Gender as a risk factor for adverse intraoperative and postoperative outcomes of elective pancreatectomy

Aditya Mazmudar, Dominic Vitello, Mackenzie Chapman, James S. Tomlinson, David Jason Bentrem*

*Corresponding author for this work

Research output: Contribution to journalArticle

4 Scopus citations

Abstract

Background and Objectives: Patient selection remains paramount when developing and adopting quality-based assessment and reimbursement models, and enhanced recovery protocols. Gender is a patient characteristic known before surgery which can inform risk stratification. Our aim was to evaluate the effect of gender on intraoperative blood transfusions, operative time, length of hospital stay, estimated blood loss (EBL) as well as postoperative surgical site infections (SSIs), and mortality. Methods: Patients undergoing elective pancreatectomy from 2005 to 2013 were identified in the American College of Surgeons National Surgical Quality Improvement Program (ACS-NSQIP) and Northwestern institutional databases. Multivariable analyses were conducted to identify the association between gender and these outcomes. Results: Analyses demonstrated that male gender was independently associated with blood transfusion (OR 1.23), operative time >6 hr (OR 1.76), length of stay greater than 11 days (OR 1.17), and all-type SSIs (OR 1.17), especially superficial SSIs (OR 1.15) and organ space SSIs (OR 1.18). Analysis of the institutional cohort found that male gender was independently associated with increased odds of EBL > 1 L for Whipple procedures (OR 2.85). Conclusions: Male gender is a significant predictor of increased operative time, length of stay, transfusions, EBL > 1L, as well as postoperative organ space surgical site infections in these patients. J. Surg. Oncol. 2017;115:131–136.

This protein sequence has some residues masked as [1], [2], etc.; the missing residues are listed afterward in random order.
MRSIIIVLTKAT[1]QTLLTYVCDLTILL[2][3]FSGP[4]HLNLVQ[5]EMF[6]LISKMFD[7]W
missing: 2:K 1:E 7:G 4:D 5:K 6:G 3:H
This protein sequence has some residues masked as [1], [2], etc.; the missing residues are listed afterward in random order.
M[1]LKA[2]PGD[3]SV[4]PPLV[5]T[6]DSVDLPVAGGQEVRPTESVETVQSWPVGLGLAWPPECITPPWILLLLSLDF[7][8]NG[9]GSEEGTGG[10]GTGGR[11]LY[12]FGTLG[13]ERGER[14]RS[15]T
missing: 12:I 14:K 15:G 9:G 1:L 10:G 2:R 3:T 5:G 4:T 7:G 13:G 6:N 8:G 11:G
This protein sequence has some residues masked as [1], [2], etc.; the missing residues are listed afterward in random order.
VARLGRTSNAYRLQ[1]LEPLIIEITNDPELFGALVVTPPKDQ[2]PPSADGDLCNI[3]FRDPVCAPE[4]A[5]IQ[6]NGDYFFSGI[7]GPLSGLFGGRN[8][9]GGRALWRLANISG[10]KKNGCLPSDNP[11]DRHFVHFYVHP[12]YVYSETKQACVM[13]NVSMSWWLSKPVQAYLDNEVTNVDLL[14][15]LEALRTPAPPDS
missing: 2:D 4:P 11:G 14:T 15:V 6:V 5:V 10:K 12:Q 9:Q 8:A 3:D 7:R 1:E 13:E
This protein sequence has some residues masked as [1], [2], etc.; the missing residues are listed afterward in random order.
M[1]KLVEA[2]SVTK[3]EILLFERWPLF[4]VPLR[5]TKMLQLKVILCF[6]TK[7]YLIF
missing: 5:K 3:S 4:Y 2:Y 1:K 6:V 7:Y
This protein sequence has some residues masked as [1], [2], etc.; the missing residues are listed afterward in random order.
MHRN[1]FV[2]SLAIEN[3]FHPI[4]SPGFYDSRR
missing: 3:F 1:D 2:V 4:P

Original languageEnglish (US)
Pages (from-to)131-136
Number of pages6
JournalJournal of Surgical Oncology
Volume115
Issue number2
DOIs
StatePublished - Feb 1 2017

Keywords

  • NSQIP
  • operative time
  • surgical site infections
  • transfusions

ASJC Scopus subject areas

  • Surgery
  • Oncology

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